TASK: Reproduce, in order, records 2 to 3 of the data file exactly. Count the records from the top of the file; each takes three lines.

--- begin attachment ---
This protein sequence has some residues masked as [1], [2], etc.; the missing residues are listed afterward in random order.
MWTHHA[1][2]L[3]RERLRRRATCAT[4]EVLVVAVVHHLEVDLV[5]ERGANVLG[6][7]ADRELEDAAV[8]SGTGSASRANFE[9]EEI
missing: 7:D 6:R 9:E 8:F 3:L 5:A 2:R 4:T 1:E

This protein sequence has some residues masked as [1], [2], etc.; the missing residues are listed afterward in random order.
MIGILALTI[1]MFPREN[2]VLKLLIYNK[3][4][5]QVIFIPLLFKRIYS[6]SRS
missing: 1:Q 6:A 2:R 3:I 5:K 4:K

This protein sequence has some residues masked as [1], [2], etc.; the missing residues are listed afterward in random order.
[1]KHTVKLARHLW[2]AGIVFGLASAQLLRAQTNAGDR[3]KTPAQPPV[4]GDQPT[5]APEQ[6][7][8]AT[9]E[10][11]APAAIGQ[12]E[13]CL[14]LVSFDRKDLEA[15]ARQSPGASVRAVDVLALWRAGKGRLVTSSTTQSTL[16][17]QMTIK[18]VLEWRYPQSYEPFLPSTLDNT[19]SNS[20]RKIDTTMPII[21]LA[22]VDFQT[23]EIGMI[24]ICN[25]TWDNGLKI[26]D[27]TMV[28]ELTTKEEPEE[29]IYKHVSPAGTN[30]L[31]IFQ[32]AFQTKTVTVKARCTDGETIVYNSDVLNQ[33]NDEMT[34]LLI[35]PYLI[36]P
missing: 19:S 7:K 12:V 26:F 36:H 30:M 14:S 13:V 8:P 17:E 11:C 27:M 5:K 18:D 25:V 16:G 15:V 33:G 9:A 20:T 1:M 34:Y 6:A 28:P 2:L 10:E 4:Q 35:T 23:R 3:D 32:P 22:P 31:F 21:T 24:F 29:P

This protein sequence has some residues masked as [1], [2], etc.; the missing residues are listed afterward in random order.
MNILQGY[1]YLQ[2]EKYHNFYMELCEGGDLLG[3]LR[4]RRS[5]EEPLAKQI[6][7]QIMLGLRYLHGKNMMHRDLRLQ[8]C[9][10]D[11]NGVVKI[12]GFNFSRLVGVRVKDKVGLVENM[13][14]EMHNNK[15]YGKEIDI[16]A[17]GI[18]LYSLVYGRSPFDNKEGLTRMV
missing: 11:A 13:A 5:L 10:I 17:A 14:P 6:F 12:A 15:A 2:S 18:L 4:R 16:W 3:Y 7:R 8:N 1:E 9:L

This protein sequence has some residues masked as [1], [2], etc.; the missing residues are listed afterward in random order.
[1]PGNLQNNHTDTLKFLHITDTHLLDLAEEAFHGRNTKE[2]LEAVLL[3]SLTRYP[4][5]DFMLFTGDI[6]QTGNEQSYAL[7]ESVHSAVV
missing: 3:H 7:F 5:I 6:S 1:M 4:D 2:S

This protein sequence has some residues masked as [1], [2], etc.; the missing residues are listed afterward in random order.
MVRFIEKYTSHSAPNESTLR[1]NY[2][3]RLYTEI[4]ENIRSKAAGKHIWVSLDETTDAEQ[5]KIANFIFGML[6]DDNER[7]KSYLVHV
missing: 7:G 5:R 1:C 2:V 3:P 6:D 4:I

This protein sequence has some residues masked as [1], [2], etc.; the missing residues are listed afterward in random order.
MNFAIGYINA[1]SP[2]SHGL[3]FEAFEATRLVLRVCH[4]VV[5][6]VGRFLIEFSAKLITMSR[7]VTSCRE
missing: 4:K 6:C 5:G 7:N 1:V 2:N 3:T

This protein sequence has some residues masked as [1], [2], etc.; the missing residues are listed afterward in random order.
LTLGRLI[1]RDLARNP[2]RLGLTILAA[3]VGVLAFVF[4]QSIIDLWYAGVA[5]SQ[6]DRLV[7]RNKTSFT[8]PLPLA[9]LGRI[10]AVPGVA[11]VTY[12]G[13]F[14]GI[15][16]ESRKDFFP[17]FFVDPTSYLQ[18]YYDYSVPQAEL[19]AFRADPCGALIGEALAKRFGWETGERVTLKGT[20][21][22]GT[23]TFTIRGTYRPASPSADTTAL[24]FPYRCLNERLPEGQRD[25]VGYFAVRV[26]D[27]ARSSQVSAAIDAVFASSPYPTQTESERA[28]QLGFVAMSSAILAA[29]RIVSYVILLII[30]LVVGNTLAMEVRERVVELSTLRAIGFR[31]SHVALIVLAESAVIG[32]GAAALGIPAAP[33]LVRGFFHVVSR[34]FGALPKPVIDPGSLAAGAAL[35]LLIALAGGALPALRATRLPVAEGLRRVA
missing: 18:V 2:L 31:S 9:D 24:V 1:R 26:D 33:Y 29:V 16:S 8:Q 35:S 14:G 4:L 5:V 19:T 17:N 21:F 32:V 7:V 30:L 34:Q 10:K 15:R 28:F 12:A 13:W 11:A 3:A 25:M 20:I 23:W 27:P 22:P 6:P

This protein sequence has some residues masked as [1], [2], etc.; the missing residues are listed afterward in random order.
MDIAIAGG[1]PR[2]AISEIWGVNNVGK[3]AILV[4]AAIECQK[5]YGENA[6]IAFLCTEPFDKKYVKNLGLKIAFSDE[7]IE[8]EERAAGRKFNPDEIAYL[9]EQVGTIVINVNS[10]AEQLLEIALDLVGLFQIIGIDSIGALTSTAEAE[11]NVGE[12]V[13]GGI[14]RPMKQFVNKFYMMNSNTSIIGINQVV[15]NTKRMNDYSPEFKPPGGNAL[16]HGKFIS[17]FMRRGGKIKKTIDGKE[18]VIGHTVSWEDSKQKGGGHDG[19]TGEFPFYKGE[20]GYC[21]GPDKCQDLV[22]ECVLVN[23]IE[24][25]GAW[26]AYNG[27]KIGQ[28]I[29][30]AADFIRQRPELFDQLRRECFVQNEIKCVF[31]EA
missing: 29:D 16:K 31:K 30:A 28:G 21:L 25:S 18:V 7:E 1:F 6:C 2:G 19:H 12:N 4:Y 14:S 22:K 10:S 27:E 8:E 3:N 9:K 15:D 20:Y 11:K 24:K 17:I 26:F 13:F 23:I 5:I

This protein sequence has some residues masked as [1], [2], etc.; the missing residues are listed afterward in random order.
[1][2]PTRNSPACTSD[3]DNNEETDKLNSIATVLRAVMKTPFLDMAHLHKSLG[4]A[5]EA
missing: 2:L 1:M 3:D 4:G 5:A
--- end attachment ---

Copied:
This protein sequence has some residues masked as [1], [2], etc.; the missing residues are listed afterward in random order.
MIGILALTI[1]MFPREN[2]VLKLLIYNK[3][4][5]QVIFIPLLFKRIYS[6]SRS
missing: 1:Q 6:A 2:R 3:I 5:K 4:K

This protein sequence has some residues masked as [1], [2], etc.; the missing residues are listed afterward in random order.
[1]KHTVKLARHLW[2]AGIVFGLASAQLLRAQTNAGDR[3]KTPAQPPV[4]GDQPT[5]APEQ[6][7][8]AT[9]E[10][11]APAAIGQ[12]E[13]CL[14]LVSFDRKDLEA[15]ARQSPGASVRAVDVLALWRAGKGRLVTSSTTQSTL[16][17]QMTIK[18]VLEWRYPQSYEPFLPSTLDNT[19]SNS[20]RKIDTTMPII[21]LA[22]VDFQT[23]EIGMI[24]ICN[25]TWDNGLKI[26]D[27]TMV[28]ELTTKEEPEE[29]IYKHVSPAGTN[30]L[31]IFQ[32]AFQTKTVTVKARCTDGETIVYNSDVLNQ[33]NDEMT[34]LLI[35]PYLI[36]P
missing: 19:S 7:K 12:V 26:F 36:H 30:M 14:S 13:V 8:P 17:E 11:C 27:M 5:K 18:D 25:V 16:G 15:V 33:G 9:A 20:T 1:M 34:Y 6:A 28:P 2:L 10:E 4:Q 35:T 23:R 3:D 32:P 22:P 31:F 21:T 24:F 29:P